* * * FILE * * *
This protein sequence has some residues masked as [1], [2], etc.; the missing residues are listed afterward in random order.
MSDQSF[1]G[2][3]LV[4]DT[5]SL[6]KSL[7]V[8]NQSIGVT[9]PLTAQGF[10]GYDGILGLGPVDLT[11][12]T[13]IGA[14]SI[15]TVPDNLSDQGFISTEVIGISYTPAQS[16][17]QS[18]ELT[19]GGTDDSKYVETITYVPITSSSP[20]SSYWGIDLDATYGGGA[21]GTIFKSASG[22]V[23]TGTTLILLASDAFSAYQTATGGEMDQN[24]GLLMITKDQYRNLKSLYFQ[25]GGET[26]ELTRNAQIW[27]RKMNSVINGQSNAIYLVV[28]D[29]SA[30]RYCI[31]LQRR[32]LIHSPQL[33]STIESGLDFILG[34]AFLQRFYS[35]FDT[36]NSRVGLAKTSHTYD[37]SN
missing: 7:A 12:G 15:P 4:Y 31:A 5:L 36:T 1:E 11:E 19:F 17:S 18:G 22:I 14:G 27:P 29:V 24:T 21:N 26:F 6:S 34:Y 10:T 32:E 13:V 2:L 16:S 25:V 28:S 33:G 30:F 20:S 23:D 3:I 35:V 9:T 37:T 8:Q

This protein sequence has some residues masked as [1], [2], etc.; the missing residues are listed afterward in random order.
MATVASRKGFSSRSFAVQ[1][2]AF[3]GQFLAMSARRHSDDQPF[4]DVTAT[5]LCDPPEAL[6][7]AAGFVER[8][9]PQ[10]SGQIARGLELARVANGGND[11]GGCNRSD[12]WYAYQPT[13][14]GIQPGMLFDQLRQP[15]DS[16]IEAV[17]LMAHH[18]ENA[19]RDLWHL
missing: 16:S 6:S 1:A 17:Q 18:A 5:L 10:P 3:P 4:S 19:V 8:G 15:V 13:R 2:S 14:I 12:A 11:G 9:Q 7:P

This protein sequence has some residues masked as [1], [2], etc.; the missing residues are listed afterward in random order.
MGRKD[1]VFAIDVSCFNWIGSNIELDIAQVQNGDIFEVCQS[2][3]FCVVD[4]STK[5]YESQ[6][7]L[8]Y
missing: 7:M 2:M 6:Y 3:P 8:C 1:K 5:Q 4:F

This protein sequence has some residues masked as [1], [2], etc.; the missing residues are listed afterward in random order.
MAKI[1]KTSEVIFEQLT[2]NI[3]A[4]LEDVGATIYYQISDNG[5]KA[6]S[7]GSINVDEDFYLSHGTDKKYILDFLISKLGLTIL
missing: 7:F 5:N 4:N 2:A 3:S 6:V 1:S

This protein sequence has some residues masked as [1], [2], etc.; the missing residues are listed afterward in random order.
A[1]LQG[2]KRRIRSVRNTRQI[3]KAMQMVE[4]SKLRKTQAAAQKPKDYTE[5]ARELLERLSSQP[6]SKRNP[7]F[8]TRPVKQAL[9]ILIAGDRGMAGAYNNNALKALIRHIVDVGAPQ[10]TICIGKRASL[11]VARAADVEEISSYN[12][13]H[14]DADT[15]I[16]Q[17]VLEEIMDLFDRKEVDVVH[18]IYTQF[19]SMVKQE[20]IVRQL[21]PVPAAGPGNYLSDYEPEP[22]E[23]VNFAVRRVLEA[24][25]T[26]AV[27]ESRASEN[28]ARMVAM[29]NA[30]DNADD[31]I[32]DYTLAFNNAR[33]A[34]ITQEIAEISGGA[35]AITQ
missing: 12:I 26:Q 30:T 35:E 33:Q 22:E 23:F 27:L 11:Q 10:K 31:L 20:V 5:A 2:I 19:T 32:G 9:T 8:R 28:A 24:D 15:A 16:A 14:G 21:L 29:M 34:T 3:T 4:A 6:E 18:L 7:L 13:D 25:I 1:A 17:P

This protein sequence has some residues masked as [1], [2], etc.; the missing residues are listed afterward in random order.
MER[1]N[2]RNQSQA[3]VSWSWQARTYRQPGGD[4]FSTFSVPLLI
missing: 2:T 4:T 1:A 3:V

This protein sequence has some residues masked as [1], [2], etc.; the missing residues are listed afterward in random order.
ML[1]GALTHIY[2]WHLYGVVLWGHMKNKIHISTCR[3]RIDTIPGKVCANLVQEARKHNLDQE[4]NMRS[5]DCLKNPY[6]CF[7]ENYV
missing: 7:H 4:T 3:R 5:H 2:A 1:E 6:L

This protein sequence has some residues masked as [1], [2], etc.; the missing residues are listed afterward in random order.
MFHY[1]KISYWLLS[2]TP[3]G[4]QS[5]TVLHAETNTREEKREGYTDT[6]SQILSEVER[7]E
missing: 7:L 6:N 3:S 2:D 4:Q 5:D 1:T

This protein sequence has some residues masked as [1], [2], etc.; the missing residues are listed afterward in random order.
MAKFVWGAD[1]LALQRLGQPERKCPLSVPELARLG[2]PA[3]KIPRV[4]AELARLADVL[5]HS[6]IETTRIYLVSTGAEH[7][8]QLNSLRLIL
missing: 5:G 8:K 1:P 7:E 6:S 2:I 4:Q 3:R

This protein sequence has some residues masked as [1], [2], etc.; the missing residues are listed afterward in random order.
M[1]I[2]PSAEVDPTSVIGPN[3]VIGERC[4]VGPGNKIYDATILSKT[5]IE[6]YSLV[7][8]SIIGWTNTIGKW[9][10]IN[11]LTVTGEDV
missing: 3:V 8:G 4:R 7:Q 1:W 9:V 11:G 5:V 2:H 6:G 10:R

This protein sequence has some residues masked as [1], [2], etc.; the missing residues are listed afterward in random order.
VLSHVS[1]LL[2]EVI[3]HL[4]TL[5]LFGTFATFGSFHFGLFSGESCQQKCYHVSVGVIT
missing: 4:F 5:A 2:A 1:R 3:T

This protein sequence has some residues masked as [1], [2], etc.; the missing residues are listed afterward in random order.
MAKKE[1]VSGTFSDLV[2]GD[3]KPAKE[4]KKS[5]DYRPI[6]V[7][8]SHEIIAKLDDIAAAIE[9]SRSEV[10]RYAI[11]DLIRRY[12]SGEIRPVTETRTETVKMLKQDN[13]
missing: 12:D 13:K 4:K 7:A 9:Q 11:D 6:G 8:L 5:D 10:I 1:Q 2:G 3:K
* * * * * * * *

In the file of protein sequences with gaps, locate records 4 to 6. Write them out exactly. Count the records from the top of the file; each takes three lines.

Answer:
This protein sequence has some residues masked as [1], [2], etc.; the missing residues are listed afterward in random order.
MAKI[1]KTSEVIFEQLT[2]NI[3]A[4]LEDVGATIYYQISDNG[5]KA[6]S[7]GSINVDEDFYLSHGTDKKYILDFLISKLGLTIL
missing: 7:F 5:N 4:N 2:A 3:S 6:V 1:S

This protein sequence has some residues masked as [1], [2], etc.; the missing residues are listed afterward in random order.
A[1]LQG[2]KRRIRSVRNTRQI[3]KAMQMVE[4]SKLRKTQAAAQKPKDYTE[5]ARELLERLSSQP[6]SKRNP[7]F[8]TRPVKQAL[9]ILIAGDRGMAGAYNNNALKALIRHIVDVGAPQ[10]TICIGKRASL[11]VARAADVEEISSYN[12][13]H[14]DADT[15]I[16]Q[17]VLEEIMDLFDRKEVDVVH[18]IYTQF[19]SMVKQE[20]IVRQL[21]PVPAAGPGNYLSDYEPEP[22]E[23]VNFAVRRVLEA[24][25]T[26]AV[27]ESRASEN[28]ARMVAM[29]NA[30]DNADD[31]I[32]DYTLAFNNAR[33]A[34]ITQEIAEISGGA[35]AITQ
missing: 12:I 26:Q 30:T 35:E 33:Q 22:E 23:F 27:L 11:Q 10:K 31:L 20:V 5:A 2:I 19:T 32:G 9:T 8:R 28:A 24:D 15:A 16:A 14:G 21:L 29:M 34:T 3:T 4:A 6:E 18:L 7:L 13:D 25:I 1:A 17:P

This protein sequence has some residues masked as [1], [2], etc.; the missing residues are listed afterward in random order.
MER[1]N[2]RNQSQA[3]VSWSWQARTYRQPGGD[4]FSTFSVPLLI
missing: 2:T 4:T 1:A 3:V